Residential flooding following torrential downpours, hurricanes and other severe weather events is one of the most heartbreaking headaches faced by a homeowner.
Drying out and cleaning up after a flood can be a laborious, expensive and exhausting experience with much attention paid to salvaging what hasn’t been claimed by floodwaters. However, there are a few side effects of flooding — some standard, some a bit unexpected depending on where you live — that can adversely impact the health, well-being and sanity of flood victims.
The above photo shows debris-filled floodwater in Texas after Hurricane Harvey tore through in 2017; you can see car parts, broken wood planks and various containers in the water. But for the sake of being prepared for just about everything — amphibians, reptiles and raw sewage included — here’s a look at more of the unsavory side effects of household flooding.
Sewage where it shouldn't be
Heavy, steady rains can spell relief in drought-prone areas, but with torrential downpours comes a rather gruesome side effect: backed-up sanitary or combined sewage lines. Excessive amounts of stormwater brought on by localized flooding can enter overworked and antiquated sewer systems and cause overflow to run into the street, possibly into your home. Overworked sewer systems can result in overflowing toilets, raw sewage-leaking bathtub drains and more.
Unbeknownst to many homeowners, sewer-related backups are not covered by most homeowner’s insurance policies or flooding insurance. In most instances, protection against blocked private (lateral) and main sewage lines must be purchased separately as an additional rider at a nominal cost.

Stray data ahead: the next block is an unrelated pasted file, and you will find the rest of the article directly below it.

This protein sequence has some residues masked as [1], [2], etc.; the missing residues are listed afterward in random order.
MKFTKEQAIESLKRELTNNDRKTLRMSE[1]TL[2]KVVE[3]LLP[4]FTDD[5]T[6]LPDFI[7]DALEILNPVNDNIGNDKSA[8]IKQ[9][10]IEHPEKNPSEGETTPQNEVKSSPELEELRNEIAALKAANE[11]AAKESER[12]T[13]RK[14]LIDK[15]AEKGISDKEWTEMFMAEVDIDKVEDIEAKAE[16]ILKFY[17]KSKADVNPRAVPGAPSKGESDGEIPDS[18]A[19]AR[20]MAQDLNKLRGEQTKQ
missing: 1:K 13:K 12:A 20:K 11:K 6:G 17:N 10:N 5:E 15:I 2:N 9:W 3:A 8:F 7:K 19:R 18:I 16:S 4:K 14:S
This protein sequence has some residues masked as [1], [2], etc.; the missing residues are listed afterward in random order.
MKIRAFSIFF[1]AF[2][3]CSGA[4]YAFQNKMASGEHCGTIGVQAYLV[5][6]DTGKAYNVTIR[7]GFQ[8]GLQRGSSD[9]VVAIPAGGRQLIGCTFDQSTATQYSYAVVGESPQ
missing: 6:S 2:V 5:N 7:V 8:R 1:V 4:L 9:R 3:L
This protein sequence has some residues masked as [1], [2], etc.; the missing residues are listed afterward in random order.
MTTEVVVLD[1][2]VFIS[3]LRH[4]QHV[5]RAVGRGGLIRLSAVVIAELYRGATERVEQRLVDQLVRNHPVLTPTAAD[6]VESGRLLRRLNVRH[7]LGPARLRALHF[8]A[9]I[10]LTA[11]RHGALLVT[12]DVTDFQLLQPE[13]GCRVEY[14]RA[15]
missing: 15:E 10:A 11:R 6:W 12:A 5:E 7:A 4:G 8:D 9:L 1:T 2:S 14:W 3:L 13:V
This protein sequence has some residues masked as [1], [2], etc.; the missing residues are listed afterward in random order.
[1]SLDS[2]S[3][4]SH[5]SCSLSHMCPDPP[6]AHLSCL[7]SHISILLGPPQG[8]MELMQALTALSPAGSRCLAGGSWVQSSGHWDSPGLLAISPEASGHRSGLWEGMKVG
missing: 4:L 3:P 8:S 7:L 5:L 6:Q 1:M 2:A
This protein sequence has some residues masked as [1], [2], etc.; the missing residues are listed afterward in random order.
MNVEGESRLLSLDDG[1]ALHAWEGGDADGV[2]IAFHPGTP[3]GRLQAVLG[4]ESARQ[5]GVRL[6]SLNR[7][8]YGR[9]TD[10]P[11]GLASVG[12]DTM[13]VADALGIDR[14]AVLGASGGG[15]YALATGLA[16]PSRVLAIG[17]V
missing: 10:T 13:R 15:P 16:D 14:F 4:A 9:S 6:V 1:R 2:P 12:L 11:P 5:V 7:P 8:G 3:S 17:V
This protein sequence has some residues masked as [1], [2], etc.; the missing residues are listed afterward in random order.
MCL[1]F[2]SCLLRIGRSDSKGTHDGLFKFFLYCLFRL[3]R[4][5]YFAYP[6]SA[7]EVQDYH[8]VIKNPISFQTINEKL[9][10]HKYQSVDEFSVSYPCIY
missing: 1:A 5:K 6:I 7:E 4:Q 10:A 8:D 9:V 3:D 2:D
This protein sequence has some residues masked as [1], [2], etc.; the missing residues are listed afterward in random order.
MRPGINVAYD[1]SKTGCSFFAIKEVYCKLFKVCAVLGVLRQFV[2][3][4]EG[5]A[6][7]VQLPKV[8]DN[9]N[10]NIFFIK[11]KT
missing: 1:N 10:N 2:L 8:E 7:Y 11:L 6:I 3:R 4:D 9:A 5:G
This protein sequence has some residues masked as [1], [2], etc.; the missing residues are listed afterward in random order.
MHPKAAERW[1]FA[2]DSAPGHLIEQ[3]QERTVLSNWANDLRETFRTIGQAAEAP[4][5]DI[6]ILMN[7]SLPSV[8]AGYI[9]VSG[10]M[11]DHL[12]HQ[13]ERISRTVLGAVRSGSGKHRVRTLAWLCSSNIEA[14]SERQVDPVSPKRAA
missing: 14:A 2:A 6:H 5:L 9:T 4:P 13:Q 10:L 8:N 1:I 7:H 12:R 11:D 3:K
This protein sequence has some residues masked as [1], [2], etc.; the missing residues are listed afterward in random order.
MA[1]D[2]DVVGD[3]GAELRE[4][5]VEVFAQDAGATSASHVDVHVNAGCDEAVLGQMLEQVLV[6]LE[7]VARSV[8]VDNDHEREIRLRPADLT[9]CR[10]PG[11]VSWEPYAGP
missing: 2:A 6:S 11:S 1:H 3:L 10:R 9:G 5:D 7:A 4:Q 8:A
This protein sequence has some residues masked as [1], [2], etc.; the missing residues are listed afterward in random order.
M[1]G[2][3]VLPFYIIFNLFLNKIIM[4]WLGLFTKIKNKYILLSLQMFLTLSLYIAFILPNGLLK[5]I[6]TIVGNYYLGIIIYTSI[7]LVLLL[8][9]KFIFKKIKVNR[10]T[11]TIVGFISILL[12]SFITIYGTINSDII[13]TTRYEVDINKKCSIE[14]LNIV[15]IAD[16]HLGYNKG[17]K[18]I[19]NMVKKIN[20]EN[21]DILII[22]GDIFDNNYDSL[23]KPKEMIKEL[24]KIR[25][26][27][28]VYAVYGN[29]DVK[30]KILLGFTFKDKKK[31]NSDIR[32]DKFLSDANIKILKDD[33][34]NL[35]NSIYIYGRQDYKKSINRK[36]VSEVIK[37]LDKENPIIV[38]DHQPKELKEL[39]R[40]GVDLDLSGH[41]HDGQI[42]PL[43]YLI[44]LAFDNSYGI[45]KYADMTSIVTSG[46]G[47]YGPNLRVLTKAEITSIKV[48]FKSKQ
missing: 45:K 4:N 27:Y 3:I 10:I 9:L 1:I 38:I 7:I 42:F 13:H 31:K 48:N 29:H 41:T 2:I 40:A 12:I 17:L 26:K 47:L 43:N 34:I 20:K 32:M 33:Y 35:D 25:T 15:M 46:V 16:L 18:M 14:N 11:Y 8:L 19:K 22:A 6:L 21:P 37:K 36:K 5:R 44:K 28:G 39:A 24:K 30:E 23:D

Cleanup following a sewage backup requires that homeowners practice extreme caution given the risk of coming in direct contact with dangerous pathogens. The Massachusetts Department of Environmental Protection offers a comprehensive guide on how to proceed.
Bacteria, and not the good kind
Outbreaks of vomiting and diarrhea tend to happen during natural disasters, including flooding, the U.S. Centers for Disease Control and Prevention (CDC) says. Bacteria, parasites and viruses, such as norovirus, can spread as homes lose electricity, people gather together in close spaces and access to clean water becomes limited.
Floodwater in two Houston neighborhoods after Hurricane Harvey contained E. coli at a level more than four times what's considered safe after breaches at 40 waste treatment plants, according to the New York Times. "Scientists found what they considered astonishingly high levels of E. coli in standing water in one family’s living room — levels 135 times those considered safe — as well as elevated levels of lead, arsenic and other heavy metals in sediment from the floodwaters in the kitchen," the Times reported in 2017.
In addition to E. coli, the U.S. Occupational Safety and Health Administration (OSHA) says floodwater also may contain other infectious organisms, including intestinal bacteria such as salmonella and shigella; Hepatitis A; and agents of typhoid, paratyphoid and tetanus.
OSHA says symptoms generally include nausea, vomiting, diarrhea, abdominal cramps, muscle aches and fever. The most common source of illness during a flood is through consuming contaminated food or water. The exception is tetanus, which occurs when an infectious disease enters the body through a cut in your skin, affecting the nervous system and causing spasms.
The CDC says to seek medical attention or treat open woulds right away. Washing hands regularly, designating a toilet seat for people with diarrhea, using hand sanitizer and separating people who are ill from those who are healthy can help reduce illnesses. And follow any boil-water advisories that may be in effect.
Mosquitoes and standing water
Mosquitoes lay eggs in standing water. (Photo: John Tann [CC BY 2.0]/Flickr)
Near or directly in bodies of stagnant water of pretty much any shape or size — marshes, puddles, lakes, irrigated pastures, streams, clogged gutters, flower pots, half-empty birdbaths and so forth — is where annoying and potentially deadly mosquitoes choose to lay their eggs. And generally, these disease-carrying vectors in their adult form don’t stray too far from where they were born.